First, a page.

Elon Musk says there could be a 20% chance AI destroys humanity — but we should do it anyway

Elon Musk says there could be a 20% chance AI destroys humanity — but we should do it anyway
  • Elon Musk recalculated his cost-benefit analysis of AI's risk to humankind.

  • He estimates there's a 10-20% chance AI could destroy humanity but that we should build it anyway.

  • An AI safety expert told BI that Musk is underestimating the risk of potential catastrophe.

Elon Musk is pretty sure AI is worth the risk, even if there's a 1-in-5 chance the technology turns against humans.

Speaking in a "Great AI Debate" seminar at the four-day Abundance Summit earlier this month, Musk recalculated his previous risk assessment on the technology, saying, "I think there's some chance that it will end humanity. I probably agree with Geoff Hinton that it's about 10% or 20% or something like that."

But, he added: "I think that the probable positive scenario outweighs the negative scenario."

Musk didn't mention how he calculated the risk.

What is p(doom)?

Roman Yampolskiy, an AI safety researcher and director of the Cyber Security Laboratory at the University of Louisville, told Business Insider that Musk is right in saying that AI could be an existential risk for humanity, but "if anything, he is a bit too conservative" in his assessment.

"Actual p(doom) is much higher in my opinion," Yamploskiy said, referring to the "probability of doom" or the likelihood that AI takes control of humankind or causes a humanity-ending event, such as creating a novel biological weapon or causing the collapse of society due to a large-scale cyber attack or nuclear war.

The New York Times called (p)doom "the morbid new statistic that is sweeping Silicon Valley," with various tech executives cited by the outlet as having estimates ranging from 5 to 50% chance of an AI-driven apocalypse. Yamploskiy places the risk "at 99.999999%."

Yamploskiy said because it would be impossible to control advanced AI, our only hope is never to build it in the first place.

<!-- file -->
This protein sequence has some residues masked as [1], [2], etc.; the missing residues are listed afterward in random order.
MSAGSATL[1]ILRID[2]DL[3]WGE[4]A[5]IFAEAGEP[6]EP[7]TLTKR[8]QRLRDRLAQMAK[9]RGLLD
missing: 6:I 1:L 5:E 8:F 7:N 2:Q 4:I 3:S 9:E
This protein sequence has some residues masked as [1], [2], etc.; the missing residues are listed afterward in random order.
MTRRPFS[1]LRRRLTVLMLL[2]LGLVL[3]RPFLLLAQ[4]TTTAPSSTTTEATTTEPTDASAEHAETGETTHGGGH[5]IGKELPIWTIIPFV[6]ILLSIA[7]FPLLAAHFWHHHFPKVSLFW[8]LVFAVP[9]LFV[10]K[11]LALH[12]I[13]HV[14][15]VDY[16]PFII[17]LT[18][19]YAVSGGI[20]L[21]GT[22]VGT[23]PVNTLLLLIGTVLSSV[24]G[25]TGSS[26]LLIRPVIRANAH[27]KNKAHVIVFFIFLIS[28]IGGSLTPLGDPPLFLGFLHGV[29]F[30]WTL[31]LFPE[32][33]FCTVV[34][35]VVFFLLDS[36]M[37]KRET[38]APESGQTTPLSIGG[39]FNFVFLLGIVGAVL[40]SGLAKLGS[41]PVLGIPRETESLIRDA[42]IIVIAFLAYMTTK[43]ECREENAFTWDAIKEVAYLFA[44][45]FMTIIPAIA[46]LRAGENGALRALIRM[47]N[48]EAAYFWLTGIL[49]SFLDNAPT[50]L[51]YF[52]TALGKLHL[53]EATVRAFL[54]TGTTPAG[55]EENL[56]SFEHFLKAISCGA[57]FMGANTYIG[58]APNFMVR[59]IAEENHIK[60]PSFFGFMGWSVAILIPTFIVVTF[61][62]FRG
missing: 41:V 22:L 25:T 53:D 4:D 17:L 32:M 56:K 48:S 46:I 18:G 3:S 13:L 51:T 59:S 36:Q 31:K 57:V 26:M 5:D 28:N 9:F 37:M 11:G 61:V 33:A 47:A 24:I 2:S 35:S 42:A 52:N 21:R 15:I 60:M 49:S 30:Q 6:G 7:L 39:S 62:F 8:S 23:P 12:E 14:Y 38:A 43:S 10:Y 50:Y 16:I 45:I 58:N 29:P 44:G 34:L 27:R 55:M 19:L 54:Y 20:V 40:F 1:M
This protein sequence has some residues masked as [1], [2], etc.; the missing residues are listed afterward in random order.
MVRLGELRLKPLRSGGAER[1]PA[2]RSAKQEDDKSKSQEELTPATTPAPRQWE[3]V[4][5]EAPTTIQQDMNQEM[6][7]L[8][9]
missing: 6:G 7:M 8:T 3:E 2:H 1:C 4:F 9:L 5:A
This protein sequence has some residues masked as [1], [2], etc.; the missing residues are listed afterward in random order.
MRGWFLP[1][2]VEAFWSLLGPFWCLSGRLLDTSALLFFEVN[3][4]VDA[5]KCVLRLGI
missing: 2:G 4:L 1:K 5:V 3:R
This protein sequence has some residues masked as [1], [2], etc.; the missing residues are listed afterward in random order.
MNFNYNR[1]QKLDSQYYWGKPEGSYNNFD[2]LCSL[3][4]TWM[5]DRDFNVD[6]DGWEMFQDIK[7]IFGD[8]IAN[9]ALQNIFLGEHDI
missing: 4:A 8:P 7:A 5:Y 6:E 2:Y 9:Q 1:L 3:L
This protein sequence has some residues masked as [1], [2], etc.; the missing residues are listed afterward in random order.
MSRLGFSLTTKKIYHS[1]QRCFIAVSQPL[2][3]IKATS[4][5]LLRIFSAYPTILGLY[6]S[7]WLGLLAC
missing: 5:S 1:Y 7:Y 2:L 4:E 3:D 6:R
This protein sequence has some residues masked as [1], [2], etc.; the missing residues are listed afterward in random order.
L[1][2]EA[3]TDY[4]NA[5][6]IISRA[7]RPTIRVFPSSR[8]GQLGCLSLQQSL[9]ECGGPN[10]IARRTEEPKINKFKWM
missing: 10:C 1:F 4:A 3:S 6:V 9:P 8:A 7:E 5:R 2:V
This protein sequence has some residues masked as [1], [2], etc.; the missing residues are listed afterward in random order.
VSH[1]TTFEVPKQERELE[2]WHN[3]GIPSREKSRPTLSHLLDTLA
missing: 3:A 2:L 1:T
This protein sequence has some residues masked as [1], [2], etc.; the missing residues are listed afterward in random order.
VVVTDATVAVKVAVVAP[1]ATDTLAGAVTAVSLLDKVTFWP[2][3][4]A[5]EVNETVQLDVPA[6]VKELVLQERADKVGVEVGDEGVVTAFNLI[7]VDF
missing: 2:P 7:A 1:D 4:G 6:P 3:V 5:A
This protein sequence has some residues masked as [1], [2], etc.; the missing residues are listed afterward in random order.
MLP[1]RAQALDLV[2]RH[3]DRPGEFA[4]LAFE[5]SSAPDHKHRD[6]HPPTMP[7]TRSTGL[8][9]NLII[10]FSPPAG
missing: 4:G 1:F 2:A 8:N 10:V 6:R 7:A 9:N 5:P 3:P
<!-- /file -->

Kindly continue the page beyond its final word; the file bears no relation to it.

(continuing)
"Not sure why he thinks it is a good idea to pursue this technology anyway," Yamploskiy added. "If he is concerned about competitors getting there first, it doesn't matter as uncontrolled superintelligence is equally bad, no matter who makes it come into existence."

'Like a God-like intelligence kid'

Last November, Musk said there was a "not zero" chance the tech could end up "going bad," but didn't go so far as to say he believed the tech could be humanity-ending if it did.

Though he has been an advocate for the regulation of AI, Musk last year founded a company called xAI, dedicated to further expanding the power of the technology. xAI is a competitor to OpenAI, a company Musk cofounded with Sam Altman before Musk stepped down from the board in 2018.

At the Summit, Musk estimated digital intelligence will exceed all human intelligence combined by 2030. While he maintains the potential positives outweigh the negatives, Musk acknowledged the risk to the world if the development of AI continues on its current trajectory in some of the most direct terms he's used publicly.

"You kind of grow an AGI. It's almost like raising a kid, but one that's like a super genius, like a God-like intelligence kid — and it matters how you raise the kid," Musk said at the Silicon Valley event on March 19, referring to artificial general intelligence. "One of the things I think that's incredibly important for AI safety is to have a maximum sort of truth-seeking and curious AI."

Musk said his "ultimate conclusion" regarding the best way to achieve AI safety is to grow the AI in a manner that forces it to be truthful.

"Don't force it to lie, even if the truth is unpleasant," Musk said of the best way to keep humans safe from the tech. "It's very important. Don't make the AI lie."

Researchers have found that, once an AI learns to lie to humans, the deceptive behavior is impossible to reverse using current AI safety measures, The Independent reported.

"If a model were to exhibit deceptive behavior due to deceptive instrumental alignment or model poisoning, current safety training techniques would not guarantee safety and could even create a false impression of safety," the study cited by the outlet reads.

More troubling, the researchers added that it is plausible that AI may learn to be deceptive on its own rather than being specifically taught to lie.

"If it gets to be much smarter than us, it will be very good at manipulation because it would have learned that from us," Hinton, often referred to as the 'Godfather of AI,' who serves as Musk's basis for his risk assessment of the technology, told CNN. "And there are very few examples of a more intelligent thing being controlled by a less intelligent thing."

Representatives for Musk did not immediately respond to a request for comment from Business Insider.

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